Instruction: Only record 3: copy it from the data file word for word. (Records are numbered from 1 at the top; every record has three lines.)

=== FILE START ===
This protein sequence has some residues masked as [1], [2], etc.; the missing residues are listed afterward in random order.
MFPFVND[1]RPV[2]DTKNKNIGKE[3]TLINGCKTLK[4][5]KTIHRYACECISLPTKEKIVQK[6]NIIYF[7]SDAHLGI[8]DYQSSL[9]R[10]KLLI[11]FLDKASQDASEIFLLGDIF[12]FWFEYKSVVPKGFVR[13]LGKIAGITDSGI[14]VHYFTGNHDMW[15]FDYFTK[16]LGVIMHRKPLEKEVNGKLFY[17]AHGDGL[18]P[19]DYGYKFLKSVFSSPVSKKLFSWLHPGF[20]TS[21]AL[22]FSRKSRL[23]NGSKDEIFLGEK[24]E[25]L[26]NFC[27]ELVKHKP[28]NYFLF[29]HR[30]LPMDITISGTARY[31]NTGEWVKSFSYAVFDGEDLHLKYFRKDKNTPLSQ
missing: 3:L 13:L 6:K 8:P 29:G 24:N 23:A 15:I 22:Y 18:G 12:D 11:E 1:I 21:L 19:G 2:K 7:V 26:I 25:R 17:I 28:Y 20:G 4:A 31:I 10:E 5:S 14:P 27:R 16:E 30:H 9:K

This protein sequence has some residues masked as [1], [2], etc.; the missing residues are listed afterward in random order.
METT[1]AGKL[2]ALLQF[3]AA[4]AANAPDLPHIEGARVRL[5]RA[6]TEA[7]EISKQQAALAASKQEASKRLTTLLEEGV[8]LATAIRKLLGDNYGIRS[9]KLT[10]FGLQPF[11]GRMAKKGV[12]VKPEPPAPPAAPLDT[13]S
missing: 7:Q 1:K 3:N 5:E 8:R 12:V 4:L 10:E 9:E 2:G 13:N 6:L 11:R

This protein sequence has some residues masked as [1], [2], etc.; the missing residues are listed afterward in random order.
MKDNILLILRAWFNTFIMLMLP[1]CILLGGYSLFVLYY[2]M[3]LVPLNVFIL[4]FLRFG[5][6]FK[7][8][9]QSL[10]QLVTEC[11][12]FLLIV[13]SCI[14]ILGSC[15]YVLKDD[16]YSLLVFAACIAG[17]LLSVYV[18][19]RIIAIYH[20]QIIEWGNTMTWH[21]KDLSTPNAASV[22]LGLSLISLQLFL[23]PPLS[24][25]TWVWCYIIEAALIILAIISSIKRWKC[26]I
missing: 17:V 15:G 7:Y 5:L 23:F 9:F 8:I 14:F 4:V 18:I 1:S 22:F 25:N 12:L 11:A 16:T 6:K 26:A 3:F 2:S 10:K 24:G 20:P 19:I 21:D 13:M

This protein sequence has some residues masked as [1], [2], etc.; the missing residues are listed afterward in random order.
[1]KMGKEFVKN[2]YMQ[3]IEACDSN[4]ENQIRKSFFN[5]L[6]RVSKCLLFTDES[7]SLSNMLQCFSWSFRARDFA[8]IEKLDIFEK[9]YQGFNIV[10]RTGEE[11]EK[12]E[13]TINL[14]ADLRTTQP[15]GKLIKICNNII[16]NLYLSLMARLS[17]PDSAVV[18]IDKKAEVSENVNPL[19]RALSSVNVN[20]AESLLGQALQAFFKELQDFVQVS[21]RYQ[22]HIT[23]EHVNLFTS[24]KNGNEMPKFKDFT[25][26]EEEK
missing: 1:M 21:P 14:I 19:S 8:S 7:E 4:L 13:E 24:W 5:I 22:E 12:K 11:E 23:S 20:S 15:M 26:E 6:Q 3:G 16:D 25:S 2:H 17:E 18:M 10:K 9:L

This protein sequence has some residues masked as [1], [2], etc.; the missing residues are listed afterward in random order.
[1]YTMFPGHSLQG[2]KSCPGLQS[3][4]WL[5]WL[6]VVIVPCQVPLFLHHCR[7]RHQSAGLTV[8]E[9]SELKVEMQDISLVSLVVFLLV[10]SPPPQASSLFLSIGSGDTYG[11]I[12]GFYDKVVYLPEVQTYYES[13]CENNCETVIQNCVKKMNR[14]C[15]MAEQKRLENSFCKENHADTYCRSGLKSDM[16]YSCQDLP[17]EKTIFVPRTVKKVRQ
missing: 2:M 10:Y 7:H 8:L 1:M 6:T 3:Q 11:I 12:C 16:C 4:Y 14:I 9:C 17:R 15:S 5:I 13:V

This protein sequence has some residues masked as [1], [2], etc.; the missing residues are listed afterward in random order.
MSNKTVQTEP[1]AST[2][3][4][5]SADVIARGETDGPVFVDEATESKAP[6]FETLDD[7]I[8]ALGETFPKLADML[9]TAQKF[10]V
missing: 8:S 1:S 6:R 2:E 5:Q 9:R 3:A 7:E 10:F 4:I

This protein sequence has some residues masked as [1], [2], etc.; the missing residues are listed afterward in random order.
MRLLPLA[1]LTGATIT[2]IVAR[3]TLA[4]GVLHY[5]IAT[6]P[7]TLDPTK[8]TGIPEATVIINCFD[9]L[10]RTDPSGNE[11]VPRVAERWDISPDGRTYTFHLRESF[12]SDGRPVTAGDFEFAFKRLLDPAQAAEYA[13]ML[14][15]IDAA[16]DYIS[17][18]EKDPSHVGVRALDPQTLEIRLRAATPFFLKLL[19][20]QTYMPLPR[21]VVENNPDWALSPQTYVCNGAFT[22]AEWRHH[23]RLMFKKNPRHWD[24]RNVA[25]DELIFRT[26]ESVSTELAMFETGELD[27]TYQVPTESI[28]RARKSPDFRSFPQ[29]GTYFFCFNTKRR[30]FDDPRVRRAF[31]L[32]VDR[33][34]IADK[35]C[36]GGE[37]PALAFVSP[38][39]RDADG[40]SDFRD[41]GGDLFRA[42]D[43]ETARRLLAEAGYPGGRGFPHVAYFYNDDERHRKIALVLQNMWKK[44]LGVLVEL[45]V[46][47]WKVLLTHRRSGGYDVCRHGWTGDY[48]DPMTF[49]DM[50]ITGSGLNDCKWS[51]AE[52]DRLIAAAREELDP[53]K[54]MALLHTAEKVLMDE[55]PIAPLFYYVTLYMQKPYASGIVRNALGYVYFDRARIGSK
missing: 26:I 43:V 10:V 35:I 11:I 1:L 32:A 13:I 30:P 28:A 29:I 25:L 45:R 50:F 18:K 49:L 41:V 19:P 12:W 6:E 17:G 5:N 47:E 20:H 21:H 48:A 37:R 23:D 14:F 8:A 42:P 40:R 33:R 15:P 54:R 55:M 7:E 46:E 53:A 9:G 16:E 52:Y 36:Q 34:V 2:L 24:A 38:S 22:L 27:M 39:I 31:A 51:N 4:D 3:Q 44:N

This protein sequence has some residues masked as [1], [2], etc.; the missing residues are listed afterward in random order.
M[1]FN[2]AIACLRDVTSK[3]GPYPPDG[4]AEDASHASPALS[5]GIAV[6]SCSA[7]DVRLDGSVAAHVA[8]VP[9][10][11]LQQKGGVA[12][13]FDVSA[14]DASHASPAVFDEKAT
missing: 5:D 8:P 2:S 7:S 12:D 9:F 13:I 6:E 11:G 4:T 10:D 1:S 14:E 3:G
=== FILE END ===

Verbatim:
This protein sequence has some residues masked as [1], [2], etc.; the missing residues are listed afterward in random order.
MKDNILLILRAWFNTFIMLMLP[1]CILLGGYSLFVLYY[2]M[3]LVPLNVFIL[4]FLRFG[5][6]FK[7][8][9]QSL[10]QLVTEC[11][12]FLLIV[13]SCI[14]ILGSC[15]YVLKDD[16]YSLLVFAACIAG[17]LLSVYV[18][19]RIIAIYH[20]QIIEWGNTMTWH[21]KDLSTPNAASV[22]LGLSLISLQLFL[23]PPLS[24][25]TWVWCYIIEAALIILAIISSIKRWKC[26]I
missing: 17:V 15:G 7:Y 5:L 23:F 9:F 8:I 14:F 4:V 18:I 1:S 22:F 25:N 12:L 11:A 16:T 6:K 26:A 3:F 2:S 10:K 24:G 20:P 19:I 21:D 13:M